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A rise in delinquencies wasn’t cause for concern during the third quarter 2014, and all signs point to auto finance sources staying active in the quarters ahead.

January 2015, F&I and Showroom - Feature

by Melinda Zabritski

Some industry insiders called the third quarter 2014 the best the industry has seen since 2006. And according to the National Automobile Dealers Association, not only did the industry post three straight months with a seasonally adjusted annual rate above 16 million units, it also posted a SAAR above the 17 million-unit mark in August — the first time in 2014. Fueling those sales was an active automotive finance industry, which financed 84.4% of all transactions during that period.

Despite the activity, the auto finance marketplace continued to exhibit stability while enjoying consistent growth. The period did see an uptick in delinquencies, which can be explained by the pick-up in subprime auto lending. But for the most part, auto finance remains very much a prime-dominated marketplace.

The quarter also saw rising transaction prices push the average loan amount to an all-time high. The trend also spurred a jump in leasing and loan terms, as consumers looked for ways to keep vehicles and their payments more affordable.

The market should remain stable as long as consumers continue to make payments on time and as long as finance sources keep a close eye on how delinquencies fluctuate on a year-over-year basis. The following is a recap of several key trends from the third quarter 2014.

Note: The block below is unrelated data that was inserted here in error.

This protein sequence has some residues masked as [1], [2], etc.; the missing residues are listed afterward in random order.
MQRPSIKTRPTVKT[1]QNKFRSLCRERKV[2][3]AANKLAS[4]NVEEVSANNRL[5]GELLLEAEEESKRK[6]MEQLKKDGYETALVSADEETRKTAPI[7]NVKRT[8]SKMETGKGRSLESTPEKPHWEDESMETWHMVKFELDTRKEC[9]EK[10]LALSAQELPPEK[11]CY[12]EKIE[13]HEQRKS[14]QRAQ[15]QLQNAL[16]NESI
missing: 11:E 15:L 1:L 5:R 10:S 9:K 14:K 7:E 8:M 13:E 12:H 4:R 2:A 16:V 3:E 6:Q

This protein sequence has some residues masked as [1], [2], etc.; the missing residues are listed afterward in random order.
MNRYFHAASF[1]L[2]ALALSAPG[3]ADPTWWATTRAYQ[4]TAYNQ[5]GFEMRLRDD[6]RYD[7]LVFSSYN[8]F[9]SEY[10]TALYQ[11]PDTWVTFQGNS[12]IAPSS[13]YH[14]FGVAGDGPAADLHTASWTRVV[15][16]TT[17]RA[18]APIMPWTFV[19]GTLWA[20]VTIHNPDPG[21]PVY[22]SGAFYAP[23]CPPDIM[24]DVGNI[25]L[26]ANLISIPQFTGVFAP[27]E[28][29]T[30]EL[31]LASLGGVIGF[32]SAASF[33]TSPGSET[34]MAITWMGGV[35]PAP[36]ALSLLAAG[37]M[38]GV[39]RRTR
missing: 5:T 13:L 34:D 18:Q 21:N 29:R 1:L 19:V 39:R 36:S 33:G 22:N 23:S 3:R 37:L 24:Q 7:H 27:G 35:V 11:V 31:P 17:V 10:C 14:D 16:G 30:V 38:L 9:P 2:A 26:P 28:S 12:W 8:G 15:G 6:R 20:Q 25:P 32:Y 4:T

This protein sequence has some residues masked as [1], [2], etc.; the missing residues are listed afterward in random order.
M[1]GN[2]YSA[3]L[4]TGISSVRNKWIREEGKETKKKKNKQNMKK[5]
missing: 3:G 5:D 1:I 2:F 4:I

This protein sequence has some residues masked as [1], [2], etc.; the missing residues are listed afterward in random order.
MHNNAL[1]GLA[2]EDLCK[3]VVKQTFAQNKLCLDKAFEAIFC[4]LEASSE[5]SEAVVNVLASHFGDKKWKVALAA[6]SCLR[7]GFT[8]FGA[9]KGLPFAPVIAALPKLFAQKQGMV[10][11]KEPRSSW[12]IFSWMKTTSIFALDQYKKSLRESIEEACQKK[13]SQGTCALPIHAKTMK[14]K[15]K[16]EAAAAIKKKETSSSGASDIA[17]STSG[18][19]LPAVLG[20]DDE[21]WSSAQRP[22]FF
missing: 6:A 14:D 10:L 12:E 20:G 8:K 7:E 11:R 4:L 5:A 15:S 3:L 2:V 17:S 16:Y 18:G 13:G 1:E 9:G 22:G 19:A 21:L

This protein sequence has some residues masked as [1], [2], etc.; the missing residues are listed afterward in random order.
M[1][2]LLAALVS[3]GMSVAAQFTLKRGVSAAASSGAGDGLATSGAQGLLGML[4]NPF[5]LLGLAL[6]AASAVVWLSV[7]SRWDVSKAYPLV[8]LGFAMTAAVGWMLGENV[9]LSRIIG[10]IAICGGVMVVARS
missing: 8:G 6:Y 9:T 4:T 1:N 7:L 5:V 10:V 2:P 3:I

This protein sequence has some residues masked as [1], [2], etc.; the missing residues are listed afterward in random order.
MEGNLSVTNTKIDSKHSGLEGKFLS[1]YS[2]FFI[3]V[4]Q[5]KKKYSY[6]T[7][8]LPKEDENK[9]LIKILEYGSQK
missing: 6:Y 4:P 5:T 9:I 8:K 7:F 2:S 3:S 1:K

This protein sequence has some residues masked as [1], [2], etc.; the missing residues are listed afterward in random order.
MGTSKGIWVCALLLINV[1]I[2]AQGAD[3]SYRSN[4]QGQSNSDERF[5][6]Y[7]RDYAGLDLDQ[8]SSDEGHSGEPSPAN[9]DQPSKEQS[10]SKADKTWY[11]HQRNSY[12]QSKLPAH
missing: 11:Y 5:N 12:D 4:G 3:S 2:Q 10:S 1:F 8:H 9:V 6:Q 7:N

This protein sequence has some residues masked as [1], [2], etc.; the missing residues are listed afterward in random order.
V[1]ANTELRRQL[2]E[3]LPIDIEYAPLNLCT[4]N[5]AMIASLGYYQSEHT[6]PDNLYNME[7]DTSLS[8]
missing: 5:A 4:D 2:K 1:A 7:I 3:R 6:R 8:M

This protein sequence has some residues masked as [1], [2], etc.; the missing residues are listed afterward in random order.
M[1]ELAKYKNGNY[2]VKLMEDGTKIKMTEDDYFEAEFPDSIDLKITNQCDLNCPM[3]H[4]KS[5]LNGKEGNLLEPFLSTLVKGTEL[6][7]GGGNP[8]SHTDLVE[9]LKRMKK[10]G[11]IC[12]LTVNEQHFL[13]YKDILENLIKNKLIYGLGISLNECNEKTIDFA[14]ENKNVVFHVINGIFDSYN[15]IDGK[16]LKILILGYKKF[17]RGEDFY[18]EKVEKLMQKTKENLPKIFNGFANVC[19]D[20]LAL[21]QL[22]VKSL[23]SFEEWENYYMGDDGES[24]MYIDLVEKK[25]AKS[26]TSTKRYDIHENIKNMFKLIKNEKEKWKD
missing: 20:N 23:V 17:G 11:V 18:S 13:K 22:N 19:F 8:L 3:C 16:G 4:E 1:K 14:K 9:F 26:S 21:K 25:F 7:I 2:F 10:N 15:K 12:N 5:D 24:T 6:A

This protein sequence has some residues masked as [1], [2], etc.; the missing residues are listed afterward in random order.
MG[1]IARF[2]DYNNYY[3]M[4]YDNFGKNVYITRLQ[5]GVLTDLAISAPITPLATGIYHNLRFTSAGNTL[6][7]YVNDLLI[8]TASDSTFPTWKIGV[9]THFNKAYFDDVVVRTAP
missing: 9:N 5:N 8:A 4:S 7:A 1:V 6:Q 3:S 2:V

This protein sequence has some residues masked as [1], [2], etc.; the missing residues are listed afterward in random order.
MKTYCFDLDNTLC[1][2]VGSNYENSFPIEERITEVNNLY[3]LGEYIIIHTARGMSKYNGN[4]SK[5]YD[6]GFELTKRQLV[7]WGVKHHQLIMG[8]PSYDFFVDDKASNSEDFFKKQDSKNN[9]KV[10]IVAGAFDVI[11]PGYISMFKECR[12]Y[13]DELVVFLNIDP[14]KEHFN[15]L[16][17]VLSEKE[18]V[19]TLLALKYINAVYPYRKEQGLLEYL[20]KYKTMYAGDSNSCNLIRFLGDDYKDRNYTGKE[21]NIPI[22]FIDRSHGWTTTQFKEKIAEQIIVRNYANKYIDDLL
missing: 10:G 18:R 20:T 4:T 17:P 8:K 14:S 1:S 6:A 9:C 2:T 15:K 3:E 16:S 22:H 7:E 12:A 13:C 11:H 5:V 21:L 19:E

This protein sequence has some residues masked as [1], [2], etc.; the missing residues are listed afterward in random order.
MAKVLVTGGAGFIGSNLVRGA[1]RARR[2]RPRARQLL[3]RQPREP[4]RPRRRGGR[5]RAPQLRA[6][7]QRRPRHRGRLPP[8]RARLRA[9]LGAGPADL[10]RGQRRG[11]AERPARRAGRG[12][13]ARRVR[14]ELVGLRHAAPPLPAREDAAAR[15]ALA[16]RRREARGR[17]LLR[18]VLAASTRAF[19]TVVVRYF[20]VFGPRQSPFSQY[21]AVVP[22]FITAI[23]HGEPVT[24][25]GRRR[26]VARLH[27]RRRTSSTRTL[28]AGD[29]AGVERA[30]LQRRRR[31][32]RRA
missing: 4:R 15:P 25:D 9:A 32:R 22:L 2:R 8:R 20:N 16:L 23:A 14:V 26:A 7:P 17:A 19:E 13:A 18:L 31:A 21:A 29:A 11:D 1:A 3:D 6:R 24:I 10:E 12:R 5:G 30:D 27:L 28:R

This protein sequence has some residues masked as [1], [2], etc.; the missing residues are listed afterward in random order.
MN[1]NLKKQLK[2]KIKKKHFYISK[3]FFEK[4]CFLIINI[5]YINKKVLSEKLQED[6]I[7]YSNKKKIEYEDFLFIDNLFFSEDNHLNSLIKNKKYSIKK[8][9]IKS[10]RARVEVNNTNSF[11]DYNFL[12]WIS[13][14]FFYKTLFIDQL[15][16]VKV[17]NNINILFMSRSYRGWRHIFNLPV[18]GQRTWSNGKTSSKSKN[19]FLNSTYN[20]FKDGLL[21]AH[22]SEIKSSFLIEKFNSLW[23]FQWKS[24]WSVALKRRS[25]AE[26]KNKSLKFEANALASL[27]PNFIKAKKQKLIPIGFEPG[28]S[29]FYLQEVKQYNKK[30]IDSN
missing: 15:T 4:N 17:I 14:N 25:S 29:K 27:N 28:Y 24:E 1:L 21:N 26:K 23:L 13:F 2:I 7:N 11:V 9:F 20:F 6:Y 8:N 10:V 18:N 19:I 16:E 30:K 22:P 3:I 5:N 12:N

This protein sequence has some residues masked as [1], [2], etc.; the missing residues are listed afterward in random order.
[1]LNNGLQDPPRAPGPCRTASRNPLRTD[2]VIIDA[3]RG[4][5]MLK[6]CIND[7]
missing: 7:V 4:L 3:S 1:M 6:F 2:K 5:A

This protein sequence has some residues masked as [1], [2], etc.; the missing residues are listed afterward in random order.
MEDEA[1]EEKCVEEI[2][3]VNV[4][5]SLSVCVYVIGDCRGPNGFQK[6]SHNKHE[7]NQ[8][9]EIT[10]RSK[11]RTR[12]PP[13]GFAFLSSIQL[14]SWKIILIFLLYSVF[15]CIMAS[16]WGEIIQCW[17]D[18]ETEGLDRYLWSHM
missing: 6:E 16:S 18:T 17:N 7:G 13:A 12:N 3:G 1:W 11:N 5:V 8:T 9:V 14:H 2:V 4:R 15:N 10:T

Delinquencies Rise
In the third quarter, the percentage of auto loans 30 days delinquent grew 3.7% from a year ago to 2.66%, while the percentage of loans 60 days delinquent grew 8.6% from a year ago to 0.74%. But as previously mentioned, the uptick in delinquencies was expected given the growth in subprime loan portfolios.

In fact, finance companies specializing in subprime auto finance posted the biggest increase in delinquencies, with the segment’s percentage of loans 30 days delinquent rising from 5.32% in the year-ago period to 6.02%. Credit unions realized a slight uptick in their 30-day delinquencies, which rose from 1.38% in the year-ago quarter to 2.52%. Banks and captives, however, posted a decrease in their 30-day delinquencies, which fell from 2.11% and 2.6% in the year-ago quarter, respectively, to 2.07% and 2.52%.

Finance companies also posted the biggest increase in 60-day delinquencies, which increased from 1.82% in the year-ago quarter to 2.07%. Sixty-day delinquencies for banks and credit unions inched up from 0.56% and 0.32% in the year-ago period, respectively, to 0.59% and 0.35%. Captives were the only segment to realize a decrease in 60-day delinquencies, which fell from 0.46% to 0.44%.

A New High
Also on the rise in the third quarter was the average amount financed. Driven by rising transaction prices, the average amount financed on new-vehicle purchases rose $1,080 from a year ago to a record high of $27,799. As for used, the average amount financed rose $676 to $18,576, which was also a record high.